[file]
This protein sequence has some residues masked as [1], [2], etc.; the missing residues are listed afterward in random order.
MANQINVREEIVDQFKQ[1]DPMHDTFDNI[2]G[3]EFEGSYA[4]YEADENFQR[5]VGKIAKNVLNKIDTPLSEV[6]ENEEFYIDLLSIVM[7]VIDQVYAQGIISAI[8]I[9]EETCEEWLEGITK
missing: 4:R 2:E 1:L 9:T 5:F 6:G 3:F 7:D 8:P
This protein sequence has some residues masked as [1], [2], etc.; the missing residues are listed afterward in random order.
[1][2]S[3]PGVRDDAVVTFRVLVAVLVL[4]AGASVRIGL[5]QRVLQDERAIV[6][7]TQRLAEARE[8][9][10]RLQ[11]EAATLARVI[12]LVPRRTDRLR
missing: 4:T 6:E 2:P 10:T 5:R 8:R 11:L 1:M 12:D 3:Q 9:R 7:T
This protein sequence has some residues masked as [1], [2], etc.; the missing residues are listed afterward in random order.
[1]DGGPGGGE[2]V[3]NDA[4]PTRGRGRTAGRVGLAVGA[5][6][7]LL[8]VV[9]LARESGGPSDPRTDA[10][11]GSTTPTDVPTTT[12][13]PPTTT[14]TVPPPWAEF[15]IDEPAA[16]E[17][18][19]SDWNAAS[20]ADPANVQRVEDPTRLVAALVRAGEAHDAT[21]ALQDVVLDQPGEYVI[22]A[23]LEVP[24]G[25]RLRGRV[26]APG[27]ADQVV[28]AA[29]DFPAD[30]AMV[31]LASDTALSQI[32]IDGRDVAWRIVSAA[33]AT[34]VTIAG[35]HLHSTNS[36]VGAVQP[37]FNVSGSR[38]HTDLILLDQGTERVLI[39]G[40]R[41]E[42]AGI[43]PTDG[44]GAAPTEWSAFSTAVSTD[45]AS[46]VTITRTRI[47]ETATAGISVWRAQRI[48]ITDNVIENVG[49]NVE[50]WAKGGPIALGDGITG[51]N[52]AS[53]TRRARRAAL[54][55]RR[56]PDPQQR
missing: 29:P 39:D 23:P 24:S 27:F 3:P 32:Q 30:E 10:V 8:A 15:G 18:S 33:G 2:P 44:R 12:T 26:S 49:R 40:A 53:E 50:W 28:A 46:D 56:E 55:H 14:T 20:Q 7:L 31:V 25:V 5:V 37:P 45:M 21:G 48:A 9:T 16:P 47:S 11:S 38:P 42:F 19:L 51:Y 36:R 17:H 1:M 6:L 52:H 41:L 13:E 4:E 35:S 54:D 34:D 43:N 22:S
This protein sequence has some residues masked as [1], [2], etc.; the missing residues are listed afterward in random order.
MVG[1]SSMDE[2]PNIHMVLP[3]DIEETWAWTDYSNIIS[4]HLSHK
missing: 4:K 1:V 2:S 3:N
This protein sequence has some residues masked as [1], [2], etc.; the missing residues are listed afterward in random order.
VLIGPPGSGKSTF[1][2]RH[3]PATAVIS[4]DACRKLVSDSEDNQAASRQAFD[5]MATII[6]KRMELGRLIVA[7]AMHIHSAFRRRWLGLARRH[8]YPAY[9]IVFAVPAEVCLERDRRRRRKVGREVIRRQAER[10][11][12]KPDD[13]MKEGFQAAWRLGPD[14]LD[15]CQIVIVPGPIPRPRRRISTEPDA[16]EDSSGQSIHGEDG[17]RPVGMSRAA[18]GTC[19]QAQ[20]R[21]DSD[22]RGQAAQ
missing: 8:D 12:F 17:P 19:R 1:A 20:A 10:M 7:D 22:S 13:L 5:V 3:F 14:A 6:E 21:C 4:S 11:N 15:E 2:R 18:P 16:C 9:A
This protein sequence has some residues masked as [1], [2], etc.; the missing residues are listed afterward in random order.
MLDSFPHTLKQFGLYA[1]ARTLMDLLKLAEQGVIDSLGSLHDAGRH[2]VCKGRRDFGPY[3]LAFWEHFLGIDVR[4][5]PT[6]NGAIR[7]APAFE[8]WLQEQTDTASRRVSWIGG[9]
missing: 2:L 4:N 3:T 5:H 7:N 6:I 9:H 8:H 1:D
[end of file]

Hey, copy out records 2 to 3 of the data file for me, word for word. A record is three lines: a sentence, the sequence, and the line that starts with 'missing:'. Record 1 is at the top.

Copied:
This protein sequence has some residues masked as [1], [2], etc.; the missing residues are listed afterward in random order.
[1][2]S[3]PGVRDDAVVTFRVLVAVLVL[4]AGASVRIGL[5]QRVLQDERAIV[6][7]TQRLAEARE[8][9][10]RLQ[11]EAATLARVI[12]LVPRRTDRLR
missing: 4:T 6:E 2:P 10:T 5:R 8:R 11:L 1:M 12:D 3:Q 9:R 7:T
This protein sequence has some residues masked as [1], [2], etc.; the missing residues are listed afterward in random order.
[1]DGGPGGGE[2]V[3]NDA[4]PTRGRGRTAGRVGLAVGA[5][6][7]LL[8]VV[9]LARESGGPSDPRTDA[10][11]GSTTPTDVPTTT[12][13]PPTTT[14]TVPPPWAEF[15]IDEPAA[16]E[17][18][19]SDWNAAS[20]ADPANVQRVEDPTRLVAALVRAGEAHDAT[21]ALQDVVLDQPGEYVI[22]A[23]LEVP[24]G[25]RLRGRV[26]APG[27]ADQVV[28]AA[29]DFPAD[30]AMV[31]LASDTALSQI[32]IDGRDVAWRIVSAA[33]AT[34]VTIAG[35]HLHSTNS[36]VGAVQP[37]FNVSGSR[38]HTDLILLDQGTERVLI[39]G[40]R[41]E[42]AGI[43]PTDG[44]GAAPTEWSAFSTAVSTD[45]AS[46]VTITRTRI[47]ETATAGISVWRAQRI[48]ITDNVIENVG[49]NVE[50]WAKGGPIALGDGITG[51]N[52]AS[53]TRRARRAAL[54][55]RR[56]PDPQQR
missing: 29:P 39:D 23:P 24:S 27:F 3:P 32:Q 30:E 10:V 8:A 15:G 18:S 33:G 2:P 44:R 12:T 26:S 49:R 40:A 53:E 50:W 28:A 46:D 56:E 55:H 14:T 20:Q 7:L 31:V 25:V 5:V 37:P 45:M 21:G 48:A 9:T 16:P 47:S 11:S 38:P 42:F 19:L 51:Y 36:R 17:H 1:M 6:L 52:H 41:L 13:E 4:E 35:S 54:D 34:D 43:N 22:S